Why is Appetite and Portion Control Important?
Eating too much unhealthy foods cause us to have more cravings and hunger. Because many foods are processed and are poor in nutrition, many people eat too much of these foods to satisfy their appetite and feel full. Thus, more people are becoming obese and unhealthy. It is normal to find comfort in tasty foods like ice cream and pizza. However, without controlling what and how much you eat, you are at a higher risk for obesity and disease.
What You Should Know
Figuring out how much you should eat involves trial and error. You may see that some foods can satisfy your hunger quicker, and keeps you full longer. However, you also need to be mindful of the foods you eat as well. Be aware of how you feel physically, mentally, and emotionally. For example:
•Is your stomach growling?
•Do you have a headache?
•Are you feeling shaky and irritable?
•Do you feel “stuffed”?
•Are you thinking, “I want to eat this” or “I need to eat this”?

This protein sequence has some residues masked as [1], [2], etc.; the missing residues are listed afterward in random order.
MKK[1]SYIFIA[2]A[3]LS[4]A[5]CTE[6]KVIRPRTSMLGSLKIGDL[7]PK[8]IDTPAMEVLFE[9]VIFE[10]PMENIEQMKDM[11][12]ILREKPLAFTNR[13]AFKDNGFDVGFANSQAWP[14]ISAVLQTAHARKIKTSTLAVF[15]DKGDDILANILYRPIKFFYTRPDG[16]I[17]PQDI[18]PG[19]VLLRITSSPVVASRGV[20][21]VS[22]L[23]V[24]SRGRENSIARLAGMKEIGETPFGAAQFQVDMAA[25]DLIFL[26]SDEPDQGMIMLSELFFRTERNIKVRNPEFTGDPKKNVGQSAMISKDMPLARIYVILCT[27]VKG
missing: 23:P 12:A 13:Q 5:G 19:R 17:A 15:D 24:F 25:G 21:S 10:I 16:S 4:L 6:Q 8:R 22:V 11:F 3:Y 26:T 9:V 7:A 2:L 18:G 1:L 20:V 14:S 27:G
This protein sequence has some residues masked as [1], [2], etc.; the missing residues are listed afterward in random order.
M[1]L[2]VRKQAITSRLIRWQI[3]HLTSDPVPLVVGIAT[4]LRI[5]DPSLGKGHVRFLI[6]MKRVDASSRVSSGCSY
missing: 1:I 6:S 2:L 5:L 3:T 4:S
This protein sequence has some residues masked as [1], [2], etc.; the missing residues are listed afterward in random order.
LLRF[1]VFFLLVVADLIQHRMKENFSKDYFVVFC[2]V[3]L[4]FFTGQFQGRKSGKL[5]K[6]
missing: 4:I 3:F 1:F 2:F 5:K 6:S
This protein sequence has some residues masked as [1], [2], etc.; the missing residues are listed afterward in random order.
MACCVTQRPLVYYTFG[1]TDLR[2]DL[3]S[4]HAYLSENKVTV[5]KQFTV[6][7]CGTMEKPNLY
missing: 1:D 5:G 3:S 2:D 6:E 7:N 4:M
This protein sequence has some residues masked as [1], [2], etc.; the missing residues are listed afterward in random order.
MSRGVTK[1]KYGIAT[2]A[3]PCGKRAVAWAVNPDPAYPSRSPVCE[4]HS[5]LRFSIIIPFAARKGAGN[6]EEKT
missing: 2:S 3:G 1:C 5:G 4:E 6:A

•Are you aware of what you are eating or are you just plowing in the food while you do something else?
•Are you upset if your eating habits changed, or are you actually hungry?
•Are you anxious or stressed?
•Are you happy or sad?
Summary and Recommendations
Choosing to eat healthy, controlling portion size, and understanding your body’s needs are critical for any fitness plan and overall health.
The goal of a meal is to finish feeling:
•Better than when you started
•Able to move on (not think about food until you are hungry again)
•Energy to exercise and stay active
•Mental focus and clarity
Eating too much or too little will result in:
•Feeling too full
•Anxiety or jitters
•Low or nervous energy
•Food cravings, even when physically full
To feel fantastic after every meal, you should:
•Eat slowly: Break during bites, chewing more slowly, etc.
•Eating away from distractions: Televisions, books, magazines, work, computer, driving, etc.
•Becoming aware of the body’s hunger and fullness cues: Use these cues to direct a better eating lifestyle
•Choosing to eat food that is both pleasing and nutritious
•Being aware of and reflecting on the effects of non-mindful eating: Eating when you are bored, sad, lonely, and eating until you are overly full
Derek Chang graduated with a Bachelors degree in Biomedical Engineering from the University of Utah. Go Utes! He was born and raised in Salt Lake City, Utah. He aspires to become a physician-entrepreneur to find and create new ways of improving overall patient health. He enjoys skiing, hiking, camping, reading books, meeting new people, and learning anything new.